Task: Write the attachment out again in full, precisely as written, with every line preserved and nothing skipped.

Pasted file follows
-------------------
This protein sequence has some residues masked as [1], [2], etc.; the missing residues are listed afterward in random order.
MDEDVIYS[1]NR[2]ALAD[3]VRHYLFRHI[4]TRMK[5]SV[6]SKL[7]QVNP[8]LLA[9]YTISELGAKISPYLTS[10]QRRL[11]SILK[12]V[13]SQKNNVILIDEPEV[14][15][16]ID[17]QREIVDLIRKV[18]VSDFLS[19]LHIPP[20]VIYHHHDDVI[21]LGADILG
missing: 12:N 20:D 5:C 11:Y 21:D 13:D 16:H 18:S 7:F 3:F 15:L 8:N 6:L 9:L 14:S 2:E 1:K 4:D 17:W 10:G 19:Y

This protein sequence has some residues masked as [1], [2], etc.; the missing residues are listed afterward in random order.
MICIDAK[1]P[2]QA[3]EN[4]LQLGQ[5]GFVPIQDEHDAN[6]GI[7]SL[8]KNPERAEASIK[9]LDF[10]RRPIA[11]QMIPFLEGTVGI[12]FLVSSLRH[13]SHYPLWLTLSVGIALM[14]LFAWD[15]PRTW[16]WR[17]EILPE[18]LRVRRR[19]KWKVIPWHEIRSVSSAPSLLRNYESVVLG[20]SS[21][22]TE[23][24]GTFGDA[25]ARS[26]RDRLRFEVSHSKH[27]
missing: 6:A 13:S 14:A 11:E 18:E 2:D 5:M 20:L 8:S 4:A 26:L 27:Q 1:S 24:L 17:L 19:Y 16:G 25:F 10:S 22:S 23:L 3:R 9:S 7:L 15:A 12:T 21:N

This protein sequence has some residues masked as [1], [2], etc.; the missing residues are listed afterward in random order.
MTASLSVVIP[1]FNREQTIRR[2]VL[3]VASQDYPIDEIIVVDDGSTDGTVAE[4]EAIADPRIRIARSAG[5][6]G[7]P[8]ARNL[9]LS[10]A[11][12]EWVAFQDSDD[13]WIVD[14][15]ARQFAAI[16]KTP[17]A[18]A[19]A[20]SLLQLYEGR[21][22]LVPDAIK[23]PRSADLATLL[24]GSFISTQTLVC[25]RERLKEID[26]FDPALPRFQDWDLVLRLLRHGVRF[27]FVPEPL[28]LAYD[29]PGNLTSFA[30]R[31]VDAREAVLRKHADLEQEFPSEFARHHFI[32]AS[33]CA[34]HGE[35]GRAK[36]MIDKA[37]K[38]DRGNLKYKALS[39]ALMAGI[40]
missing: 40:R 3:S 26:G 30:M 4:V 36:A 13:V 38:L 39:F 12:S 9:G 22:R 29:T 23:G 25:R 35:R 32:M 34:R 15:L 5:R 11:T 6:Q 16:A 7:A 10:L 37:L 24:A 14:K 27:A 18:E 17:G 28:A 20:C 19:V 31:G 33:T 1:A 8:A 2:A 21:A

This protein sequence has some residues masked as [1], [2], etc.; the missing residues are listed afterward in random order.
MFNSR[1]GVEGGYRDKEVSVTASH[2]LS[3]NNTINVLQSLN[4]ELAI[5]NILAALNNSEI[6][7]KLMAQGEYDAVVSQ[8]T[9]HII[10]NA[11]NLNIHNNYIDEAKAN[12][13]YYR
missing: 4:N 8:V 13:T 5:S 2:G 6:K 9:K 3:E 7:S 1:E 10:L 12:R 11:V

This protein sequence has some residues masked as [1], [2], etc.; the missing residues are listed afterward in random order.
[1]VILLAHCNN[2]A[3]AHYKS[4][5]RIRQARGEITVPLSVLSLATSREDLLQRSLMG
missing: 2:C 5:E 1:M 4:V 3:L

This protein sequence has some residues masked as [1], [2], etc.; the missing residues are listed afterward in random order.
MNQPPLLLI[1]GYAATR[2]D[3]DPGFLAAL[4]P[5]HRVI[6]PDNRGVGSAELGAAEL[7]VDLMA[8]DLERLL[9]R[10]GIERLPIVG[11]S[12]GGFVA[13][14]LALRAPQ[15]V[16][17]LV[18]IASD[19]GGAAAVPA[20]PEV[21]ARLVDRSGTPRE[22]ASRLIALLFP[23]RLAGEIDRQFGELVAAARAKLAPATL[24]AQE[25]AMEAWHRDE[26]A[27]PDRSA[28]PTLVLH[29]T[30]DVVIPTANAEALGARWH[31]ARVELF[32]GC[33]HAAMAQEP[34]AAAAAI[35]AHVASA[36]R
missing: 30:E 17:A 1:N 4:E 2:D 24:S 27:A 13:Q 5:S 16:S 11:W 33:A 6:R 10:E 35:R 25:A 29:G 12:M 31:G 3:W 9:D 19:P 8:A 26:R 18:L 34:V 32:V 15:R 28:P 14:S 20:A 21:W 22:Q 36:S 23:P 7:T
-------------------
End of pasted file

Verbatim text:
This protein sequence has some residues masked as [1], [2], etc.; the missing residues are listed afterward in random order.
MDEDVIYS[1]NR[2]ALAD[3]VRHYLFRHI[4]TRMK[5]SV[6]SKL[7]QVNP[8]LLA[9]YTISELGAKISPYLTS[10]QRRL[11]SILK[12]V[13]SQKNNVILIDEPEV[14][15][16]ID[17]QREIVDLIRKV[18]VSDFLS[19]LHIPP[20]VIYHHHDDVI[21]LGADILG
missing: 12:N 20:D 5:C 11:Y 21:D 13:D 16:H 18:S 7:F 3:F 15:L 8:N 6:L 9:L 14:S 2:E 1:K 4:D 17:W 10:G 19:Y

This protein sequence has some residues masked as [1], [2], etc.; the missing residues are listed afterward in random order.
MICIDAK[1]P[2]QA[3]EN[4]LQLGQ[5]GFVPIQDEHDAN[6]GI[7]SL[8]KNPERAEASIK[9]LDF[10]RRPIA[11]QMIPFLEGTVGI[12]FLVSSLRH[13]SHYPLWLTLSVGIALM[14]LFAWD[15]PRTW[16]WR[17]EILPE[18]LRVRRR[19]KWKVIPWHEIRSVSSAPSLLRNYESVVLG[20]SS[21][22]TE[23][24]GTFGDA[25]ARS[26]RDRLRFEVSHSKH[27]
missing: 6:A 13:S 14:A 11:E 18:E 2:D 5:M 20:L 8:S 4:A 26:L 27:Q 1:S 24:L 17:L 19:Y 16:G 25:F 10:S 22:S 23:L 3:R 9:S 7:L 15:A 12:T 21:N

This protein sequence has some residues masked as [1], [2], etc.; the missing residues are listed afterward in random order.
MTASLSVVIP[1]FNREQTIRR[2]VL[3]VASQDYPIDEIIVVDDGSTDGTVAE[4]EAIADPRIRIARSAG[5][6]G[7]P[8]ARNL[9]LS[10]A[11][12]EWVAFQDSDD[13]WIVD[14][15]ARQFAAI[16]KTP[17]A[18]A[19]A[20]SLLQLYEGR[21][22]LVPDAIK[23]PRSADLATLL[24]GSFISTQTLVC[25]RERLKEID[26]FDPALPRFQDWDLVLRLLRHGVRF[27]FVPEPL[28]LAYD[29]PGNLTSFA[30]R[31]VDAREAVLRKHADLEQEFPSEFARHHFI[32]AS[33]CA[34]HGE[35]GRAK[36]MIDKA[37]K[38]DRGNLKYKALS[39]ALMAGI[40]
missing: 40:R 3:S 26:G 30:M 4:V 36:A 13:V 38:L 39:F 12:S 9:G 22:R 29:T 23:G 25:R 35:R 32:M 34:R 15:L 5:R 11:T 6:Q 16:A 7:A 10:L 37:L 24:A 14:K 27:A 18:E 17:G 28:A 20:C 19:V 31:G 33:T 1:A 8:A 2:A 21:A

This protein sequence has some residues masked as [1], [2], etc.; the missing residues are listed afterward in random order.
MFNSR[1]GVEGGYRDKEVSVTASH[2]LS[3]NNTINVLQSLN[4]ELAI[5]NILAALNNSEI[6][7]KLMAQGEYDAVVSQ[8]T[9]HII[10]NA[11]NLNIHNNYIDEAKAN[12][13]YYR
missing: 4:N 8:V 13:T 5:S 2:G 6:K 9:K 3:E 7:S 1:E 10:L 12:R 11:V

This protein sequence has some residues masked as [1], [2], etc.; the missing residues are listed afterward in random order.
[1]VILLAHCNN[2]A[3]AHYKS[4][5]RIRQARGEITVPLSVLSLATSREDLLQRSLMG
missing: 2:C 5:E 1:M 4:V 3:L

This protein sequence has some residues masked as [1], [2], etc.; the missing residues are listed afterward in random order.
MNQPPLLLI[1]GYAATR[2]D[3]DPGFLAAL[4]P[5]HRVI[6]PDNRGVGSAELGAAEL[7]VDLMA[8]DLERLL[9]R[10]GIERLPIVG[11]S[12]GGFVA[13][14]LALRAPQ[15]V[16][17]LV[18]IASD[19]GGAAAVPA[20]PEV[21]ARLVDRSGTPRE[22]ASRLIALLFP[23]RLAGEIDRQFGELVAAARAKLAPATL[24]AQE[25]AMEAWHRDE[26]A[27]PDRSA[28]PTLVLH[29]T[30]DVVIPTANAEALGARWH[31]ARVELF[32]GC[33]HAAMAQEP[34]AAAAAI[35]AHVASA[36]R
missing: 30:E 17:A 1:N 4:E 2:D 24:S 27:A 13:Q 5:S 16:S 11:W 33:A 6:R 10:E 35:R 25:A 29:G 12:M 31:G 3:W 9:D 19:P 8:A 26:R 18:L 34:V 32:V 15:R 28:P 14:S 20:A 21:W 22:Q 36:S 23:P 7:T